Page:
My father and his wife is visiting us for a few days. It’s always good to see him.
Growing up I didn’t do much with guns. Dad was a Captain, Second Infantry, US Army. Mom however didn’t like guns. So while I always remember this .22 rifle being in the storage room, it was never used; in fact, I just learned today that Dad had removed the bolt and hid it long long ago, thus it was never functional. So while growing up I was never anti-gun, I was just never really exposed to it. I do remember one family vacation that Dad took me skeet shooting. Shot a 20 gauge, had a great time. My first real exposure to guns. Certainly had some pellet guns and such over time growing up, but really nothing much.
So that made today kinda special, especially since today ended up being Son teaching Father. 🙂
Dad does shoot, but mostly shotguns for skeet and trap. I believe he gets out on occasion as well to go duck and pheasant hunting (lives in Nebraska, after all). But the last time Dad touched an M-14 was back in the Army, Expert qualification I believe with the M-14, M1 Carbine, .45 handgun, and so on. But certainly, Dad’s technique reflected old school technique. I showed him some modern technique. 🙂 Plus some guns he’d never shot before.
Started out with my Smith & Wesson 442. I just got it back from the gunsmith (I’ll write about that later) so I had to try it out. Buddy foo.c gave me a bunch of various .38 loads that he had lying around I think from his father-in-law, so just an assortment of stuff. They all ran just fine, probably went through almost 100 rounds: me shooting 5, my Dad shooting 5, and trading off like that. Gun felt good, but I know I need more practice (now that I have it back, I can do that.. pulled to the right a lot, that long trigger). Dad was slapping the trigger a lot, lots of anticipation. But heck, for a first time with a snub he did just fine.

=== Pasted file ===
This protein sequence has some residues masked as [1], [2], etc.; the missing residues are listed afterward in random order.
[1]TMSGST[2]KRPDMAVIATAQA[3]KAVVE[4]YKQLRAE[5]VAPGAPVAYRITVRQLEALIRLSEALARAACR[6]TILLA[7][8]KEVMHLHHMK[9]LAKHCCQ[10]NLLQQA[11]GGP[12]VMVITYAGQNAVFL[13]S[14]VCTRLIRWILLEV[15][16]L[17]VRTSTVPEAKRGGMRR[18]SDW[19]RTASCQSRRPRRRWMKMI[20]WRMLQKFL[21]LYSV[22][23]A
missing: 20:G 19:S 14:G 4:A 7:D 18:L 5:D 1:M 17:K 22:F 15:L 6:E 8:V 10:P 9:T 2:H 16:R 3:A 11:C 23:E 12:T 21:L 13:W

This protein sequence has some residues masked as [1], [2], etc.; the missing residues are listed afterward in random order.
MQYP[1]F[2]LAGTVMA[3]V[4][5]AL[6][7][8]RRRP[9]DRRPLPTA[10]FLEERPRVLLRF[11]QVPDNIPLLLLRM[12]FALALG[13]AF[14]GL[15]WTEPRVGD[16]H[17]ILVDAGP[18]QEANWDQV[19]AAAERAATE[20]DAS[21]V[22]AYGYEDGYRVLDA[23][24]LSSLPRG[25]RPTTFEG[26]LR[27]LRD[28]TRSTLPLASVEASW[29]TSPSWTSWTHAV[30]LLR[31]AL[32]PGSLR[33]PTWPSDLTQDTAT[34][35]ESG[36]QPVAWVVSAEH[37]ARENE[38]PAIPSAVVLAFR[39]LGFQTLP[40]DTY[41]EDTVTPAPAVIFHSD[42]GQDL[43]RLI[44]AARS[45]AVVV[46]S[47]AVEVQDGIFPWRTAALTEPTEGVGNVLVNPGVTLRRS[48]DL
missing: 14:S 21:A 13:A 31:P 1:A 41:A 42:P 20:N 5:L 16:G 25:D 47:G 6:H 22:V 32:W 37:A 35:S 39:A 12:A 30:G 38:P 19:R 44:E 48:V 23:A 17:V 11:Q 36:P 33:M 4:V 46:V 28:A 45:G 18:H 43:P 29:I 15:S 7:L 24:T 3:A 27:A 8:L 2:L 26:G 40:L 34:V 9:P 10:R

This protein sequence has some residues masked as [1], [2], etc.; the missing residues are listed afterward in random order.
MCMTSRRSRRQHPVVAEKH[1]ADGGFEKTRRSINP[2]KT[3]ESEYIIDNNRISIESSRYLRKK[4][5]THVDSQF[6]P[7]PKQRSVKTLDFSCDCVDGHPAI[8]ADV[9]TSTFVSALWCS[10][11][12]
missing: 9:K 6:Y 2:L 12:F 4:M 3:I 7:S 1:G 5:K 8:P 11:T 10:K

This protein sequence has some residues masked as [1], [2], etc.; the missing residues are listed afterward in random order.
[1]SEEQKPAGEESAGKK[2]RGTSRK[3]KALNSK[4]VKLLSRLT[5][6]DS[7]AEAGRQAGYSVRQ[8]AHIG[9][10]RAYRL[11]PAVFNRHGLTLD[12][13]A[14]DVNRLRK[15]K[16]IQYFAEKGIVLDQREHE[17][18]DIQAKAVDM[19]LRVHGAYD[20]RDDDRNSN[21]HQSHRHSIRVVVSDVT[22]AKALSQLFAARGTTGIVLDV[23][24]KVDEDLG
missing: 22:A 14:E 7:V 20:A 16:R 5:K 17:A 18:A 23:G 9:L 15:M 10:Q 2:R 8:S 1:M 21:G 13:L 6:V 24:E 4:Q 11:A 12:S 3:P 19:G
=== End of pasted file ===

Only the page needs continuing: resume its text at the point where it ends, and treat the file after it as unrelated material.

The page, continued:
Moved on to the Browning Buck Mark. Of course, that gun is a lot of fun. Dad was certainly excelling with this, tearing one ragged hole in the center of his target. I think without question that was his favorite gun to shoot, because well.. that gun is just tons of fun to shoot.
Then we moved on to my Springfield XD-9. Dad fired one shot. “Wow…”. Heh heh. 🙂 He finished one magazine and said that was enough for him. Heh heh.
After that we opted to put the handguns away and move over to the 100 yard rifle range. I had brought along my Springfield M1A Scout Squad. Dad seemed to enjoy that too. One thing about his shooting is while he may have been off a slight bit in terms of “hitting the bullseye” he was very consistent. I think with the M1A it was probably some measure of the fact the gun was set up and sighted for me, not him. But he shot well.
While at the rifle range, met another gentleman shooting there. The M1A always seems to attract folks and strike up conversations. The gentleman actually did a lot of custom work on M1A’s. He let me try out the trigger on one he had just finished customizing. As well, he let me fire 5 of his handloads out of my M1A and man they were accurate. He even shared the load recipe with me (must remember, using Federal brass to put half a grain more powder in, and using other factory brass like Winchester, etc. to put a full grain more… that I think he was using Black Hills match cases). Anyway…. very nice guy and I’m sure I’ll be in touch with him in the future.
Just being able to spend the one-on-one time with my Dad was precious to me. For that, I am thankful.